A subscription based on demand service such as Spotify can compromise between the interests of some of the more reasonable people who’re true to their word by making them pay this fractional amount up front for the privilege. Ultimately if the subscription to Spotify lasts long enough, to the point where a specific piece of music is accessed as if it was owned, the royalties come close to paying the 99 cent asking price that’s typical of the more complete access rights an iTunes purchase provides. It also accounts for changing tastes, since you can cut that process off early if you stop listening to the music.

    That is minus any royalties one might’ve paid for times they couldn’t access the music but wanted to since at that point, the value each song adds to the subscription is worth less than an having an iTunes song outright. Pay more get more, pay less get less and eventually you’ll find terms that fit within your budget.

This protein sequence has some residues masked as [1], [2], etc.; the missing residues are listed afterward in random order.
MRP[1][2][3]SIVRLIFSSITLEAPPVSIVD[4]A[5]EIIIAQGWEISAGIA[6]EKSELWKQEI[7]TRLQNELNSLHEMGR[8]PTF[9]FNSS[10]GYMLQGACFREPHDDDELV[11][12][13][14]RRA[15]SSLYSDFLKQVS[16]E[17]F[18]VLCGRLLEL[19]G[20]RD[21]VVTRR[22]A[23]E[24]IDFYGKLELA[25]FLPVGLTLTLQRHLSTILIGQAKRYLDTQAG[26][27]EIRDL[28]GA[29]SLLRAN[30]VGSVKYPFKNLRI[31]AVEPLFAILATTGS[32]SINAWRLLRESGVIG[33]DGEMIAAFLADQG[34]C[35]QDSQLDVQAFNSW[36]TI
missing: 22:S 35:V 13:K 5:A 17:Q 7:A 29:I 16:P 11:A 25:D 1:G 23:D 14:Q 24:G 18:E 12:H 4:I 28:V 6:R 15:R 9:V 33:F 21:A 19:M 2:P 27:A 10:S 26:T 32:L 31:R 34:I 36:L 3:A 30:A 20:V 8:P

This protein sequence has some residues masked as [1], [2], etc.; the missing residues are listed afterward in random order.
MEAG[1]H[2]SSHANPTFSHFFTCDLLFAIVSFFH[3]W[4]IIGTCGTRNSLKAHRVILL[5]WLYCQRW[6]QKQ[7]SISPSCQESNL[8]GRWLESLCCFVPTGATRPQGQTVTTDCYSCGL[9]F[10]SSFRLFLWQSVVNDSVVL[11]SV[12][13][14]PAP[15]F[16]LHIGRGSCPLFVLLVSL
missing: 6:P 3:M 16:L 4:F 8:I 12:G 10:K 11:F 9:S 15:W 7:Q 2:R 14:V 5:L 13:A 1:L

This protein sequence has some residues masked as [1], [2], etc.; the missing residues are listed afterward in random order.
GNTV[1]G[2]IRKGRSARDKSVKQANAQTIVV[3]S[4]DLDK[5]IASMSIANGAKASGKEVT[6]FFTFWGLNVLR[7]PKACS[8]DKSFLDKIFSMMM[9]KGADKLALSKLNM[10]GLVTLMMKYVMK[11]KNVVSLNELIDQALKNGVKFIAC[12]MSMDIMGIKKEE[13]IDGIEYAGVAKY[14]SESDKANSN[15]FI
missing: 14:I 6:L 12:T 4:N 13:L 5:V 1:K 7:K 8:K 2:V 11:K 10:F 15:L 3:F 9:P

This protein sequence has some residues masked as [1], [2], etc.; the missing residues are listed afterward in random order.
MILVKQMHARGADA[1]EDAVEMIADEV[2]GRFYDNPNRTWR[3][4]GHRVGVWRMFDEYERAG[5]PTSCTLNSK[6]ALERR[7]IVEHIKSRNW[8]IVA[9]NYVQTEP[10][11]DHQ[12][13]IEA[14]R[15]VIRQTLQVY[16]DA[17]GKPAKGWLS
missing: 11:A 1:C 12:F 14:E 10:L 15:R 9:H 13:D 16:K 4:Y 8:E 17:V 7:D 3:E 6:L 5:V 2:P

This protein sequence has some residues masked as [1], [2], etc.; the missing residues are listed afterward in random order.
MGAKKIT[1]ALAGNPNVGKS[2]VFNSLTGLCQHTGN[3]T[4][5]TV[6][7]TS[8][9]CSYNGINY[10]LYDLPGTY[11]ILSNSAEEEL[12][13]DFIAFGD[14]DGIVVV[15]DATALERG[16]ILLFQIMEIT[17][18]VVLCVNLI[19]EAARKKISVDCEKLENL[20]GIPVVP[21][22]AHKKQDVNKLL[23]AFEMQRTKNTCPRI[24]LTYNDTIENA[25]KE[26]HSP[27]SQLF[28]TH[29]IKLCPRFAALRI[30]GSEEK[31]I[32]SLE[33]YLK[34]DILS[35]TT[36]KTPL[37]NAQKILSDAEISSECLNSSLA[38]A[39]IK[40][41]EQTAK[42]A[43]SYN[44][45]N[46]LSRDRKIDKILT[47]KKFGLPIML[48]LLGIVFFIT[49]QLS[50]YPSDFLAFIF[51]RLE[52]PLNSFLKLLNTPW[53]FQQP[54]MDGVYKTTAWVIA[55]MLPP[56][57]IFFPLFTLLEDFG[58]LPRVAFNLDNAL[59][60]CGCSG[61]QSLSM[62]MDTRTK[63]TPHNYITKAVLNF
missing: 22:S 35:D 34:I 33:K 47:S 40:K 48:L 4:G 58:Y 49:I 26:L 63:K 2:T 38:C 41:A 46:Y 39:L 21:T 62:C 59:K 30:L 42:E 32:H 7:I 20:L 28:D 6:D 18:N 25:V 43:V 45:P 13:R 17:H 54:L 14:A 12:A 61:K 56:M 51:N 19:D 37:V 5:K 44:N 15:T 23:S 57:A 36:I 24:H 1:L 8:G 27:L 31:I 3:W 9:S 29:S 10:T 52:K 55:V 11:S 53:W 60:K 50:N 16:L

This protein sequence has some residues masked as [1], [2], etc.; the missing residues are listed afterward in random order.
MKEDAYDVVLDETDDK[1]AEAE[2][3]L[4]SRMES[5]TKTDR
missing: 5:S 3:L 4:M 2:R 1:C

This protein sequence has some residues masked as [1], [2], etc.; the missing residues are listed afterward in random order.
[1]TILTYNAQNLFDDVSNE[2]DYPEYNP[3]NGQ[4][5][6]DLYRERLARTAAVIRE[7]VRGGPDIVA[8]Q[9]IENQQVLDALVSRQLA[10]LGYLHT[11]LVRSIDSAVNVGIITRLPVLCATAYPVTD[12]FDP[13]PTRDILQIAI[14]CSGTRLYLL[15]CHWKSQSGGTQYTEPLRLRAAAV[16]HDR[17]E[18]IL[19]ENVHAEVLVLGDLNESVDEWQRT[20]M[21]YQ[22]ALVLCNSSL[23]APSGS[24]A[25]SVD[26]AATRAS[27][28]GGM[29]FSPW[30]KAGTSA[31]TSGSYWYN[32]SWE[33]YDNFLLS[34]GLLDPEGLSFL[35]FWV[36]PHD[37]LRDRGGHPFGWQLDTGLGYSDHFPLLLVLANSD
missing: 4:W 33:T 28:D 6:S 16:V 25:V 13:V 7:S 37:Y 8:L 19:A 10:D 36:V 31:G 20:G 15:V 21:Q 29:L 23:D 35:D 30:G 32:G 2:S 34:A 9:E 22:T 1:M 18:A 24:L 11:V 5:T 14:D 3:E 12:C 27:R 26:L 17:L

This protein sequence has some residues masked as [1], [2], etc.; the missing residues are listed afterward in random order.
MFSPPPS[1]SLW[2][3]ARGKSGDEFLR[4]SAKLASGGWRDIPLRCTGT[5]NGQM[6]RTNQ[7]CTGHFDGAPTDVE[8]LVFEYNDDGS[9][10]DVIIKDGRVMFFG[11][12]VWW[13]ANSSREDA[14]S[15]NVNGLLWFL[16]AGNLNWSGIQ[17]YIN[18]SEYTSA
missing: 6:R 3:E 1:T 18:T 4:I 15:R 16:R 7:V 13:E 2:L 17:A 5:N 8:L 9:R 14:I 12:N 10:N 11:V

Copyhype’s right in pointing out that other such services such as Raphsody existed for a long time now and in pointing out there should be no need to obligate certain service provisions. I just think the point the E.F.F. was trying to make was one of such marketplace considerations since the marketplace for these services seems to be gaining more share than they had once before.

    I’d continue but I could ramble on about my viewpoints on copyright until the sun stops shining and think I’ve covered the aspects of piracy that fall within the scope of the chain of posts. Sorry if this is a bit too long already, it’s just that conciseness never been a strong point and where ethical or legal manners are involved, comprehensiveness is paramount. In fact I think the E.F.F’s preliminary err was that they were overly curt and monolithic about the manner.